The RX100M3 is the only one to also offer a wider FOV of 24mm, but the X100S accepts an optional converter lens that turned it into 28mm (equiv.). I also liked the ND filter inclusion, which is useful to create certain effects when shooting with slow shutter speeds.
The RX100 M3 is also better for macro for its closer macro distance, but the distance is not the only factor, and some pros might look at other aspects along side the minimum focus distance.

In my observation, the Fujinon lens out performed that of the Sony in terms of sharpness (a small advantage). The RX1 / RX1R will give you shallower depth of field effect, because both feature a f/2.0 lens but the X100S aperture need to multiply by its 1.5x crop factor, so you get shallow depth of field equivalent to a 35mm lens with f/3 lens (2 [aperture[ * 1.5 [focal length] = 3). This is one of the advantage of full frame sensors compared to other cameras with the 35mm equivalent FOV and aperture specs.

Both the X100S and RX1/RX1R have more blade count, so the Bokeh should render more circular, and look more pleasant to the viewer.
Autofocus System25 point contrast-detect AF

AF assist illuminator
25 point contrast-detect AF

AF assist illuminator
49 points

Hybrid AF (contrast-detect AF / phase-detect AF)

AF assist illuminator
The X100S is the only camera among the three to offer a Hybrid AF focus system, with an Intelligent Hybrid AF mode for auto-switching between phase detection and contrast detection. The camera automatically decides, based on the scene, which AF system is a better fit and switches to its automatically. Fuji claims 0.08 sec *World's fastest AF. This included 0.5 sec. interval, 0.01 sec. shutter time lag and 0.5 sec. startup time.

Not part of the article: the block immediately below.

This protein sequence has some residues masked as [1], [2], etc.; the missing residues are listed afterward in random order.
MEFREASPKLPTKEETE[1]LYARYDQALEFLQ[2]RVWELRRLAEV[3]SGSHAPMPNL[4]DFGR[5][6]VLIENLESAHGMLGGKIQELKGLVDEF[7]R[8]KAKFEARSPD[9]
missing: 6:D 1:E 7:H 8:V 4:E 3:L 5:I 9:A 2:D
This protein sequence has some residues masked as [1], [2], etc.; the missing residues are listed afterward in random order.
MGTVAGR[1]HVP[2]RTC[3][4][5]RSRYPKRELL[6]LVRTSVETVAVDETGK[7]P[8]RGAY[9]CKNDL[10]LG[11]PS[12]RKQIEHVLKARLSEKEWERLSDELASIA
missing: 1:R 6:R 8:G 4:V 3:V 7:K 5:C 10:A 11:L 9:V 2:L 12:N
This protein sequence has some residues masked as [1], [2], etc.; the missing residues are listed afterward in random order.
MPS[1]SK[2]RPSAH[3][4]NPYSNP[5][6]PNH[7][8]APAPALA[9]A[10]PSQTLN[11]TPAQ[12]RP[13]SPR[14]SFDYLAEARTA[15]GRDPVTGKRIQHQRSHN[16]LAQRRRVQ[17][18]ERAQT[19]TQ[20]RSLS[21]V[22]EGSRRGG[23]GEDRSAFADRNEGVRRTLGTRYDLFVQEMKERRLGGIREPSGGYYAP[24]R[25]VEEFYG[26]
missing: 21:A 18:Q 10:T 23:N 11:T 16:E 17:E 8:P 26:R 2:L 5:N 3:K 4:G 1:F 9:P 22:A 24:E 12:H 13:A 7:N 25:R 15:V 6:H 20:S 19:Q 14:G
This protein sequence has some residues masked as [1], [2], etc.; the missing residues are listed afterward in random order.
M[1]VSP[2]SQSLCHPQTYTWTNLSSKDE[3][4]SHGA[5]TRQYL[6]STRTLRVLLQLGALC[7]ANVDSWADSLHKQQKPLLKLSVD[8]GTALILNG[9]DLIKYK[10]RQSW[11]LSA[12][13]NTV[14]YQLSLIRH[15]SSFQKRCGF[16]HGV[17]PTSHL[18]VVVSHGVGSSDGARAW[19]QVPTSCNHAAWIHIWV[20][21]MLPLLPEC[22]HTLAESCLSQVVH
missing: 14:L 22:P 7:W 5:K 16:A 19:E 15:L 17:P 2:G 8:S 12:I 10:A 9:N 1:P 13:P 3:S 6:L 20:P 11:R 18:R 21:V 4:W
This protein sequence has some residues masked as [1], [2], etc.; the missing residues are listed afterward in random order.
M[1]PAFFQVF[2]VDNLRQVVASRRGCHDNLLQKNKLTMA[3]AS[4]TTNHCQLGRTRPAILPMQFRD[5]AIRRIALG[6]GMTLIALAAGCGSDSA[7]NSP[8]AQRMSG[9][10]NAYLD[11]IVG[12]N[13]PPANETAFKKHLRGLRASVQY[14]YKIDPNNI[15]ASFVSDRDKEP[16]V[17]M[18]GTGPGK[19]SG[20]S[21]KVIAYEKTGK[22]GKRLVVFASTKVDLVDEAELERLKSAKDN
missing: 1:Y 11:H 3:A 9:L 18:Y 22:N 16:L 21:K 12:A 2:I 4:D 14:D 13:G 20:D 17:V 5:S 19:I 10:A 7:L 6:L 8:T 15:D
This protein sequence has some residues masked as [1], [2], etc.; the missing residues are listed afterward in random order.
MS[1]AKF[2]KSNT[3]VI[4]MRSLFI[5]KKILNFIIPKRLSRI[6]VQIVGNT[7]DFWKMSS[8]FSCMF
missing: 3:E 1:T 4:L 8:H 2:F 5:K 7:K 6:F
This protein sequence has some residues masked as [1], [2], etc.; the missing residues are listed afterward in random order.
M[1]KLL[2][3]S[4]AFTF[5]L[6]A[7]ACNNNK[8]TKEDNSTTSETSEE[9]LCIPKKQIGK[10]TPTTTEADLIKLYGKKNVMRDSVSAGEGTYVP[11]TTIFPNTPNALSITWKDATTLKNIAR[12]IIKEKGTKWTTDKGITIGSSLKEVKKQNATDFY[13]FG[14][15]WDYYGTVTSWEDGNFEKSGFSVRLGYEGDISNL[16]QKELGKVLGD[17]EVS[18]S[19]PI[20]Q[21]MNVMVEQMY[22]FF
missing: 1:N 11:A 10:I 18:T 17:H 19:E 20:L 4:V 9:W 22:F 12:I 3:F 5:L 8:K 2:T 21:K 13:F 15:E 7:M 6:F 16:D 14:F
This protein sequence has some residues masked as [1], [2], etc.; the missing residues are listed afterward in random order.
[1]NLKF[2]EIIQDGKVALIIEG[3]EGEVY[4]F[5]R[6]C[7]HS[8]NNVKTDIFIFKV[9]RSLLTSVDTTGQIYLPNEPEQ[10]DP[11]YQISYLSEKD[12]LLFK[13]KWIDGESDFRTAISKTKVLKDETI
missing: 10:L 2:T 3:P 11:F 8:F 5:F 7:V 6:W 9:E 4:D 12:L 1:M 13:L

The X100S provided the best AF system among the three, and I personally wish that Sony will update the AF system in the next iteration of both the RX100 III and RX1 -- many people have shown their disappointment in forum post, hopefully Sony listens.
LCD3.0 inch
Xtra Fine TFT LCD
Tiltable (180 degrees up/45 degrees down) - for easy selfies

Not touchscreen
3.0 inch
Xtra Fine TFT LCD

Not touchscreen

Not touchscreen
The X100S is the smallest and has the least resolution among the three. I am disappointed considering 3.0" and high-res became a standard a long time ago. Maybe Fuji didn't opt for larger screen in order to keep the camera as small as possible. Obviously a premium compact camera like this should have a better display -- just an assumption though.

The RX100 III screen is the best of the three, with a 180-degree flipping mechanism for easy self-portrait / selfie shots. None of the screens are touch-sensitive.
Viewfinder0.39" type
0.59x magnification (equiv.)
Electronic Viewfinder

built-in pop-up mechanism

External EVFs available (both optical and electronic)
Hybrid Viewfinder

Optical: 0.5x magnification, 90% FOV

EVF: 0.48" type
0.5x magnification (equiv.)
Obviously the X100S offering is superior here. You have the option to use a level to switch between EVF and OVF, each one with its own advantages. The X100S also comes with an eye-sensor to switch the viewfinder's screen off when your eye is not covering the EVF.

The great thing that I like about the RX100 M3 EVF is that it's built-in the camera, so it doesn't consume any horizontal or vertical space while in your pocket. This helps maintain the RX100 III superb portability. Great idea from Sony, and perfect for this type of camera.

The RX1 / RX1R doesn't have a built-in viewfinder unfortunately, but I assume that was in order to keep the camera dimensions as small as possible. I think that now that we've seen the built-in EVF on the RX100III, me might as well see the same pop-up mechanism in the RX1 replacement, who knows.